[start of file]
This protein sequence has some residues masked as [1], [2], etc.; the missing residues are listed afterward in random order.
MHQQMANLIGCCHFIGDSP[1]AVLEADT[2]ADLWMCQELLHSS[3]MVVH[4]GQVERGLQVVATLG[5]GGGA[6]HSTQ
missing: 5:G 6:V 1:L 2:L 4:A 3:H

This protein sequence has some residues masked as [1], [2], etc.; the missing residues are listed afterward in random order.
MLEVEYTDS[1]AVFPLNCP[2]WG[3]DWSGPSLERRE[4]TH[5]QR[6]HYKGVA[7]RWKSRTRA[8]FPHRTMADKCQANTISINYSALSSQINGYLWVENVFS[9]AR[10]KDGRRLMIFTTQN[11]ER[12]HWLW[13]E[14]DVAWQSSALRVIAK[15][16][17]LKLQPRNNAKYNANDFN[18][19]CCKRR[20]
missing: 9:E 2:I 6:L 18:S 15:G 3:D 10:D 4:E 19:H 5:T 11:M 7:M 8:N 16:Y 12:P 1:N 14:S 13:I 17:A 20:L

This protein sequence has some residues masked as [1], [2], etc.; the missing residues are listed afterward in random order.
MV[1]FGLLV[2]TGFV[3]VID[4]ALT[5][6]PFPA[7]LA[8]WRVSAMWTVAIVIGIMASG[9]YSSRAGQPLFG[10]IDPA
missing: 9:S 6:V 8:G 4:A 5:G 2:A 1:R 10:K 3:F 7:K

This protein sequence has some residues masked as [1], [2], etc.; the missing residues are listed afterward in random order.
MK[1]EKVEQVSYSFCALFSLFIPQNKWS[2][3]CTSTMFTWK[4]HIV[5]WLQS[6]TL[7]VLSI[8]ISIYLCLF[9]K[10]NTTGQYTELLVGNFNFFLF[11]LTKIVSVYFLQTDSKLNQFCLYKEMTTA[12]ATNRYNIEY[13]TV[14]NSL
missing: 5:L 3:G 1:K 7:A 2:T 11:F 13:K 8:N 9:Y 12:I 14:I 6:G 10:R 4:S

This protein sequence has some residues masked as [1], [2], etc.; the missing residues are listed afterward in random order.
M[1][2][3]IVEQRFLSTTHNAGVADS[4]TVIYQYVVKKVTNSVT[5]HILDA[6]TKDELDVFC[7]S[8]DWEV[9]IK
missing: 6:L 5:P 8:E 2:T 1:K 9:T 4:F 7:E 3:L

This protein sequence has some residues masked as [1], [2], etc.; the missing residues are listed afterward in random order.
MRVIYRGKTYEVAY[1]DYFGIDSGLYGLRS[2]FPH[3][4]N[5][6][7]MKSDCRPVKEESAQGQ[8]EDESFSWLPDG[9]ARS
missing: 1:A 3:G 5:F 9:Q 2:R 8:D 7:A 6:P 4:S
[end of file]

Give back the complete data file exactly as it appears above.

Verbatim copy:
This protein sequence has some residues masked as [1], [2], etc.; the missing residues are listed afterward in random order.
MHQQMANLIGCCHFIGDSP[1]AVLEADT[2]ADLWMCQELLHSS[3]MVVH[4]GQVERGLQVVATLG[5]GGGA[6]HSTQ
missing: 5:G 6:V 1:L 2:L 4:A 3:H

This protein sequence has some residues masked as [1], [2], etc.; the missing residues are listed afterward in random order.
MLEVEYTDS[1]AVFPLNCP[2]WG[3]DWSGPSLERRE[4]TH[5]QR[6]HYKGVA[7]RWKSRTRA[8]FPHRTMADKCQANTISINYSALSSQINGYLWVENVFS[9]AR[10]KDGRRLMIFTTQN[11]ER[12]HWLW[13]E[14]DVAWQSSALRVIAK[15][16][17]LKLQPRNNAKYNANDFN[18][19]CCKRR[20]
missing: 9:E 2:I 6:L 18:S 15:G 3:D 10:D 4:E 19:H 5:T 11:M 7:M 8:N 16:Y 12:P 1:N 14:S 13:I 17:A 20:L

This protein sequence has some residues masked as [1], [2], etc.; the missing residues are listed afterward in random order.
MV[1]FGLLV[2]TGFV[3]VID[4]ALT[5][6]PFPA[7]LA[8]WRVSAMWTVAIVIGIMASG[9]YSSRAGQPLFG[10]IDPA
missing: 9:S 6:V 8:G 4:A 5:G 2:A 1:R 10:K 3:F 7:K

This protein sequence has some residues masked as [1], [2], etc.; the missing residues are listed afterward in random order.
MK[1]EKVEQVSYSFCALFSLFIPQNKWS[2][3]CTSTMFTWK[4]HIV[5]WLQS[6]TL[7]VLSI[8]ISIYLCLF[9]K[10]NTTGQYTELLVGNFNFFLF[11]LTKIVSVYFLQTDSKLNQFCLYKEMTTA[12]ATNRYNIEY[13]TV[14]NSL
missing: 5:L 3:G 1:K 7:A 2:T 11:F 13:K 8:N 9:Y 12:I 14:I 6:G 10:R 4:S

This protein sequence has some residues masked as [1], [2], etc.; the missing residues are listed afterward in random order.
M[1][2][3]IVEQRFLSTTHNAGVADS[4]TVIYQYVVKKVTNSVT[5]HILDA[6]TKDELDVFC[7]S[8]DWEV[9]IK
missing: 6:L 5:P 8:E 2:T 1:K 9:T 4:F 7:E 3:L

This protein sequence has some residues masked as [1], [2], etc.; the missing residues are listed afterward in random order.
MRVIYRGKTYEVAY[1]DYFGIDSGLYGLRS[2]FPH[3][4]N[5][6][7]MKSDCRPVKEESAQGQ[8]EDESFSWLPDG[9]ARS
missing: 1:A 3:G 5:F 9:Q 2:R 8:D 7:A 6:P 4:S